The social media buzz chart (like the one below, we’ve probably all seen them before). This chart provides a snapshot of the volume of buzz for a particular brand, topic, event or question – but what business or marketing intelligence does the typical buzz chart provide you with?
Buzz measurement has remained as one of the key social media measurement metrics throughout the years (see here and here for examples). I’d argue with you that you get very little from analysing buzz alone, so why do you rely on it?
Let’s dispel a few myths and look at the reasons why measuring social media buzz sucks. Not to leave you hanging, I’m also giving you three new analysis approaches to extract actionable business and marketing intelligence from the thousands of social media conversations happening every minute of every day.
#1 Focusing On Conversation Peaks Doesn’t Tell You Anything New
If you were presented with a buzz chart and challenged to analyse what drove social media conversations where would you start? I regularly ask this question in presentations and set analysis challenges to see who can be most creative with their analysis. So, where would you start?
The chances are that you started with the peaks, you wanted to see what was driving more conversation on the days with the peaks.
This is a natural tendency, so don’t worry if that is where you started. However, going forward, you shouldn’t focus your attention here. Don’t you think that the brand already knows what drove those conversations, be it marketing, PR, a crisis or other effort to engage an audience. The analysis of conversation peaks will tell you very little that was not already known. Yes, it can confirm your assumptions but the more interesting insight will come from analysing what is discussed day in and day out, not what drives short term conversations.
So, how do you get from analysing peaks to understanding what drives daily conversations?
The best way to find out what is driving social media conversations is to segment the data. I’m not talking about the word clouds that are integrated into so many of the social media tools on the market, I’m talking about the segments that are important to your brand.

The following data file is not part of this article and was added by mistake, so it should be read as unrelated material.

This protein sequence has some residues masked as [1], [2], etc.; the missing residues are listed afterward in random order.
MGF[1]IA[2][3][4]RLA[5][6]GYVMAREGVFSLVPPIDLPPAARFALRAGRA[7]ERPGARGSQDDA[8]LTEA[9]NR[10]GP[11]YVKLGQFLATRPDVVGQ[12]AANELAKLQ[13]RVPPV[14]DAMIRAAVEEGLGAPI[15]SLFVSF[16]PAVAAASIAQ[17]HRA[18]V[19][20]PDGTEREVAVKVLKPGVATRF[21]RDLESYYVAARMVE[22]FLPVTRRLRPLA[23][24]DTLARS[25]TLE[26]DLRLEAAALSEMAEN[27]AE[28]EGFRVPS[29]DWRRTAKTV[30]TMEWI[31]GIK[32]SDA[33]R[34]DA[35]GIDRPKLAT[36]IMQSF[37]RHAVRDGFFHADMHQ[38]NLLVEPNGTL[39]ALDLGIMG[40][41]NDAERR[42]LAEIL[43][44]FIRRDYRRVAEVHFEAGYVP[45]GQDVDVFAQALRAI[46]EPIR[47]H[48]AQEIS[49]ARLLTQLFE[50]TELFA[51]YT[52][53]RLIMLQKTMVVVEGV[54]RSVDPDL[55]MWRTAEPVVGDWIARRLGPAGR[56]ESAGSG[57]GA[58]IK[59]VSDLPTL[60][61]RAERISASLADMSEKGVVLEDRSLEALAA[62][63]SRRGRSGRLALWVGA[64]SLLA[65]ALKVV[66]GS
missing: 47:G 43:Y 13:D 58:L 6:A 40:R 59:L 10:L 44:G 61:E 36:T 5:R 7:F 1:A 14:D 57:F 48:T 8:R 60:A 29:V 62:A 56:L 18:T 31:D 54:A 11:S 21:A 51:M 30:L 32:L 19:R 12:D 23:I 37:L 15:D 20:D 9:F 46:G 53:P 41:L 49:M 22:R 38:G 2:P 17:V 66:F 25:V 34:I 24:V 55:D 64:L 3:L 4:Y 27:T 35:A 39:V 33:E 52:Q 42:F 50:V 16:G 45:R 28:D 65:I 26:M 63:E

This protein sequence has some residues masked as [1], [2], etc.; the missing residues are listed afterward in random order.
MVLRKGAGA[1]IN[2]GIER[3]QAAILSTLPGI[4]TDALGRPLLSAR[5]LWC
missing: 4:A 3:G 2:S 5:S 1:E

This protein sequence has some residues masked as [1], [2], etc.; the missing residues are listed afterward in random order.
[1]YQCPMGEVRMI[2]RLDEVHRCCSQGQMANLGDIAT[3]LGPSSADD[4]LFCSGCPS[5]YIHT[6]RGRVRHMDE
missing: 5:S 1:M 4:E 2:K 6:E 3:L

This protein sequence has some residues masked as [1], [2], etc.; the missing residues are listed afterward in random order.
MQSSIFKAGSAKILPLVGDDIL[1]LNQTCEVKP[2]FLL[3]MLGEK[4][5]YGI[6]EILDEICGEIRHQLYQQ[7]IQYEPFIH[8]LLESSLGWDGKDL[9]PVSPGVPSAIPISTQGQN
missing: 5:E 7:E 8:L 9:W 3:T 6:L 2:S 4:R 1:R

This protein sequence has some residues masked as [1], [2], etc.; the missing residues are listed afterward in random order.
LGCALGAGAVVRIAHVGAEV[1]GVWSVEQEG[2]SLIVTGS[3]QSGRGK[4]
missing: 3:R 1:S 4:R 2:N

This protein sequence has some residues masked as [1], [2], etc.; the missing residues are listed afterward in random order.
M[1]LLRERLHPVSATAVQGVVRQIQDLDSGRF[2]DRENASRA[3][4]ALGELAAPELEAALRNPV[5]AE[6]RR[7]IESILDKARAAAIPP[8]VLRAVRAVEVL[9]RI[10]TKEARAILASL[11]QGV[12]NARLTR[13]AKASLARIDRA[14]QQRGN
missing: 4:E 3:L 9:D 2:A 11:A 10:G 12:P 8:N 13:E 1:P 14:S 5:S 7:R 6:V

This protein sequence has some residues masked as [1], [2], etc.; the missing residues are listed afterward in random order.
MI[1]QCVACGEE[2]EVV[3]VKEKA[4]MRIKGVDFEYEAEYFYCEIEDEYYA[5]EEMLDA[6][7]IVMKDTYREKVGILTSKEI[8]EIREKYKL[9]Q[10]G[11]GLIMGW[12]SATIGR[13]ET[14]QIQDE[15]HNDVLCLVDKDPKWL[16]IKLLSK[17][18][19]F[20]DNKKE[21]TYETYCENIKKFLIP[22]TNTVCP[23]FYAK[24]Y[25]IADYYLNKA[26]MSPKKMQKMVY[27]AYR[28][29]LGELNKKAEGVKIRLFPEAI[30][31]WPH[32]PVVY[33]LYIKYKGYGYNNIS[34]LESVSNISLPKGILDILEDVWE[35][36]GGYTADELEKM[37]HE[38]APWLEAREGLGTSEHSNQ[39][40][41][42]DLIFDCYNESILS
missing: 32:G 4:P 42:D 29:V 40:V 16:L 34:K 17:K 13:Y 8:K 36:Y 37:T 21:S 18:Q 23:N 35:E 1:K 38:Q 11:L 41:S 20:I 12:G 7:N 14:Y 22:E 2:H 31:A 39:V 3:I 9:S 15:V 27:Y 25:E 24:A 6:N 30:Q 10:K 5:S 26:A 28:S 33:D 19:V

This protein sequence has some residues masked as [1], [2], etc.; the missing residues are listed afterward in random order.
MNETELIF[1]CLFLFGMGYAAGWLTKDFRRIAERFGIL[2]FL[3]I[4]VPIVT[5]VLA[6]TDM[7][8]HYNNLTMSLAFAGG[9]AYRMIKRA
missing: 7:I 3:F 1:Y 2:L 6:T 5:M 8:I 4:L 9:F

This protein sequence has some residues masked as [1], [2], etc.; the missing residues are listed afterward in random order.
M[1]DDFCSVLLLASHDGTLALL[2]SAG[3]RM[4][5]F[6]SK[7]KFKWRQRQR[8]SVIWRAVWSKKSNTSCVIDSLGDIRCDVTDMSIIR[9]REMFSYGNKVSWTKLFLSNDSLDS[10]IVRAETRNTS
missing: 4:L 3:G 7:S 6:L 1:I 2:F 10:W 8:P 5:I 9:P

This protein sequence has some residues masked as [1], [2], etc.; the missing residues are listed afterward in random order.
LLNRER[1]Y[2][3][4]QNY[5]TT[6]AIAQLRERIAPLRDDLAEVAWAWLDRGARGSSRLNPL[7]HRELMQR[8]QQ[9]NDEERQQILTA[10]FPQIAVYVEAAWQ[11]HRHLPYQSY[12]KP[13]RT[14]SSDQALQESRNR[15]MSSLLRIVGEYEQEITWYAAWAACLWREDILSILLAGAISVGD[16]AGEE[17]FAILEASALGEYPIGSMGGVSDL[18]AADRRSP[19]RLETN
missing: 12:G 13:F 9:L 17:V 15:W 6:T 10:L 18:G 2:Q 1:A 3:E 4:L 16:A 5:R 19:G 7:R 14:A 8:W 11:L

I would recommend a two step approach to this type of analysis. The first is setting the segments that are important to you, these may include your products, services, values, store locations, to name a few. I would then recommend using thematic analysis to uncover key topics that are driving conversations that were previously unknown to you.
By pursing this approach, you can uncover insights into what drives most of your brand conversations in relation to key business areas instead of activities that drive short-term increases in conversations. Thematic analysis will also provide you with rich insights into other areas that are of interest to your customers – the areas where you need to spend more time.
Buzz peaks will not provide you with this insight, dig deeper into the data, don’t settle for surface level automated outputs.
#2 Numbers Doesn’t Measure Context
The obsession with measuring numbers in social media has to stop. I’ll say that again, the obsession with measuring numbers in social media has to stop. Social media conversations are made up of thoughts, feelings, opinions, intents, behaviours and actions, by analysing buzz alone you miss the context of these conversations – the part of the conversation that holds business value!
Yes, people may talk about your brand and you want to know how many conversations there are but what exactly are they saying, and what impact is that having on your wider business objectives? Can you really go into a senior management or board meeting with a buzz chart?